Re-Examining Freddie Mercury

Freddie Mercury by Suzanne Dias

I can’t remember how old I was when I saw Farrokh Bulsara on a rerun of Entertainment Tonight, but I was definitely pre-adolescent, gloriously soaking up the close-up of his Mughal-esque aquiline face. He was handsome like my grandfather, astute like brown men of a certain generation, and despite his newfound fame as a rockstar, when he spoke, it was collegial.

In this interview, with his famous overbite (he was teased in his youth and called “Bucky”), his two front teeth always slightly on display under the roof of a spectacular moustache, Bulsara called himself a “big ham” with mild-mannered earnestness. A contrast to the bombastic iconoclast he transformed into on stage. At the time, we knew him to be the lead singer of Queen, Freddie Mercury; a legend. I found out much later that his original name was “Farrokh.” His brown name, given at birth.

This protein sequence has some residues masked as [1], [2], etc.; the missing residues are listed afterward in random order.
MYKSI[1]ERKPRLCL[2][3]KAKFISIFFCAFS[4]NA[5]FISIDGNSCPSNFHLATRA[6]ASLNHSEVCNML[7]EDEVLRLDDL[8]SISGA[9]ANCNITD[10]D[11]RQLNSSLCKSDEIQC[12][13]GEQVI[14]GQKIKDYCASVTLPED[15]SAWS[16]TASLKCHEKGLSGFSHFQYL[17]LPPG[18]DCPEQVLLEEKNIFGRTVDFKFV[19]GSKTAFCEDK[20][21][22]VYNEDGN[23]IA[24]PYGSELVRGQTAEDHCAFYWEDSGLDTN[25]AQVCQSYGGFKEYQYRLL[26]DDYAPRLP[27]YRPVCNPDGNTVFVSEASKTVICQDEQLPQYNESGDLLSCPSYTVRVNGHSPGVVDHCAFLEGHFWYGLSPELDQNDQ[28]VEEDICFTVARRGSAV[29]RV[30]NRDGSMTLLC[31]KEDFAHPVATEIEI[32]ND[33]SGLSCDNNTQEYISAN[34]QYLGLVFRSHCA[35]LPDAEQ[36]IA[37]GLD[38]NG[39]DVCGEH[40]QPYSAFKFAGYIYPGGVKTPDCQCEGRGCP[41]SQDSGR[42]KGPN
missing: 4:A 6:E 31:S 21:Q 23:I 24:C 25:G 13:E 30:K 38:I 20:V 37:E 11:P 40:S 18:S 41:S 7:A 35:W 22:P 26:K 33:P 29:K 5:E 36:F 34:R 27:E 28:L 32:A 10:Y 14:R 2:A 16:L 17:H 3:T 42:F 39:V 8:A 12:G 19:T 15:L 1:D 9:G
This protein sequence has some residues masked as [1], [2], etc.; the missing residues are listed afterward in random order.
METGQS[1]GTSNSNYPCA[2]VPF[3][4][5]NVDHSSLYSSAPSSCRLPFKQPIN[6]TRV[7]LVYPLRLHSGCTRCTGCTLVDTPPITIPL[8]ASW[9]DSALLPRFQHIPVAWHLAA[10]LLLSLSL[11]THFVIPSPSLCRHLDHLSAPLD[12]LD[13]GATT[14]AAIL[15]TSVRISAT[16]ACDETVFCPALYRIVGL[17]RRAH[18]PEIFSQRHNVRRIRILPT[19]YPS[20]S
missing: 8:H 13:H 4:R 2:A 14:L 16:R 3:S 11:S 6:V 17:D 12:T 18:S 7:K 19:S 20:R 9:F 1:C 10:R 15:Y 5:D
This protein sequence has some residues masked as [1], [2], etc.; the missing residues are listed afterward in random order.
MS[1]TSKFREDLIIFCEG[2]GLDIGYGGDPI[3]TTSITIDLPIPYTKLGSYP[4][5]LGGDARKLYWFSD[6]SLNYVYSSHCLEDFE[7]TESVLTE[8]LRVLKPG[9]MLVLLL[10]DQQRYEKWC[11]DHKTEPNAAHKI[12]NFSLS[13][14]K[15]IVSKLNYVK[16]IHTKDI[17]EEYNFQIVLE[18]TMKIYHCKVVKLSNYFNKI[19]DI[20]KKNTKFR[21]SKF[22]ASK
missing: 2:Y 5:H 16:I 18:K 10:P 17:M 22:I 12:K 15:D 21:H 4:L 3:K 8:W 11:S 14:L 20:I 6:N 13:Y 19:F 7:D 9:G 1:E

Mercury was born in Stone Town, Zanzibar, to parents Bomi (his father) and Jer (his mother), Parsis from Gujarat, India. The family moved to Zanzibar, then a British protectorate, for Bomi’s work at the British Colonial Office, but soon Freddie and his sister, Kashmira, left for Bombay, India. In the late 1950s, Zanzibar began to shift in its attitudes towards Indians and Arabs, resulting in a revolution in 1964. Arab inhabitants were the major landowners, and, alongside Indians, were generally wealthier than the black Africans. Many were also anti-black, which only led to an understandable disdain. Eight years later, Idi Amin expelled Indians from Uganda.

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